Samuel Alito Jr. Pablo Martinez Monsivais
Samuel Anthony Alito Jr.
Associate Justice Justice Alito is a highly conservative justice according to his voting record. Together, he, justices Roberts, Scalia, Kennedy and Thomas, are five of the top ten most-conservative Supreme Court justices to ever serve in their positions. Justice Alito was nominated by President George W. Bush and he took his seat in 2006. One of two justices from New Jersey, Justice Alito has a Yale law degree and served a number of posts at the U.S. Department of Justice. Strong Opinion: Justice Alito wrote for the majority in overturning a Chicago law that limited handgun ownership. Despite "doomsday proclamations, (the decision) does not imperil every law regulating firearms," he wrote, adding that jurisdictions already have laws that keep guns out of the hands of criminals.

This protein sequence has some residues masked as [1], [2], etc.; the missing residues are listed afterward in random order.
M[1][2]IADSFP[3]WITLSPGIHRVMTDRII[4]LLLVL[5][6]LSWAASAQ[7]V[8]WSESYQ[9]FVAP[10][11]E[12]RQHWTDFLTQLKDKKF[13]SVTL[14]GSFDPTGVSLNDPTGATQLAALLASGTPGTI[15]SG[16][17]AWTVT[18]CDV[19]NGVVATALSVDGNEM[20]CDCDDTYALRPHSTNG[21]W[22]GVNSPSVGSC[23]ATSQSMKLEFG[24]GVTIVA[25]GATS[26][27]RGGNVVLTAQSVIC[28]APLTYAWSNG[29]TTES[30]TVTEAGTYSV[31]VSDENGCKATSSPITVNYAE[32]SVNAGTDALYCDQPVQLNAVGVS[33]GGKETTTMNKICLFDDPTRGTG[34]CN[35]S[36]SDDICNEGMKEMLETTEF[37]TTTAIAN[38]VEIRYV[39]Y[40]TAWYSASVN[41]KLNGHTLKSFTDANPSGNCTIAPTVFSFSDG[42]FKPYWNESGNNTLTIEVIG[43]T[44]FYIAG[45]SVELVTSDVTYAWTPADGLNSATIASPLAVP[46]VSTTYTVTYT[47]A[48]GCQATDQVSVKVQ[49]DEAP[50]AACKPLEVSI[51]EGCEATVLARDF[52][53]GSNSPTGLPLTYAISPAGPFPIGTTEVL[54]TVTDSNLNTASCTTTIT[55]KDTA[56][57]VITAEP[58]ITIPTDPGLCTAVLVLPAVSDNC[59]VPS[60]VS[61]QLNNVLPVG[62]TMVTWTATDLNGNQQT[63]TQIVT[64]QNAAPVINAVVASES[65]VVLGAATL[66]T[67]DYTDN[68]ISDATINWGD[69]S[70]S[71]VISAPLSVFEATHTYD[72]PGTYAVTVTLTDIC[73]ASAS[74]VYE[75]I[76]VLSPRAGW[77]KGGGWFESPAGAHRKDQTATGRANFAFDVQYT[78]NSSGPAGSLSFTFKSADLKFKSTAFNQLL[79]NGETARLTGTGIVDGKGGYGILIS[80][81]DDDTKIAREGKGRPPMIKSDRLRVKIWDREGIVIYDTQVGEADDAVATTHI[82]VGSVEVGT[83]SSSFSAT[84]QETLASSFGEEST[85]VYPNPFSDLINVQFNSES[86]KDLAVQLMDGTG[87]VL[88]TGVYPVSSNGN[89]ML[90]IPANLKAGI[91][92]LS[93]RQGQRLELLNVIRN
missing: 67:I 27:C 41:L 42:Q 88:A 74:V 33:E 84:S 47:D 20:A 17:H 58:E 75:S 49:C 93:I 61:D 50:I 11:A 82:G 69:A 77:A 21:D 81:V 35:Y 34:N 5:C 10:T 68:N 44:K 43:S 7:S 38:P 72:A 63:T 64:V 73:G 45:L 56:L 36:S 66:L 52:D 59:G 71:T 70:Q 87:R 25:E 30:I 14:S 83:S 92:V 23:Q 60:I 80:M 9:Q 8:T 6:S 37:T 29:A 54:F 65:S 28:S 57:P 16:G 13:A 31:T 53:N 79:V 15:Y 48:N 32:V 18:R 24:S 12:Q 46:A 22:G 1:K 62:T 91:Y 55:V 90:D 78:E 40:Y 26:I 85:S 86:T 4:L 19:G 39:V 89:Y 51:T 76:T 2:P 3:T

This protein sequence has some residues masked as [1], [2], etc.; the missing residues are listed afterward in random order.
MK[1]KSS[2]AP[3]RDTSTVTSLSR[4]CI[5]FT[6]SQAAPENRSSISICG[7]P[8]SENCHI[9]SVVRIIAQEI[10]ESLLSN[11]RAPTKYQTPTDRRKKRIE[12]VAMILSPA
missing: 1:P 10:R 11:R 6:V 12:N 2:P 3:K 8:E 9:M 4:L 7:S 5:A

In this July 16, 2009 file photo, President Barack Obama's Supreme Court nominee, Sonia Sotomayor, appears before the Senate Judiciary Committee on the fourth day of her confirmation hearing, on Capitol Hill in Washington J. Scott Applewhite
Associate Justice Justice Sotomayor was the first of President Barack Obama’s two Supreme Court nominees. The Bronx, N.Y., native graduated from Yale Law School and was an editor of the Yale Law Journal. In 1991, President George H.W. Bush nominated her to the U.S. District Court, Southern District of New York. She served as a judge on the United States Court of Appeals until her Supreme Court nomination in 2009. Justice Sotomayor is the first Hispanic to serve on the court. Strong Opinion: The Supreme Court decided in 2011 that an American Muslim man’s constitutional rights were not violated when he was arrested without charge and held for 16 days post-9/11 under a material witness law. Justice Sotomayer disagreed and wrote that the 5-3 majority ruling “is a narrow one premised on the existence of a (warrant) that, at the very least, is questionable.”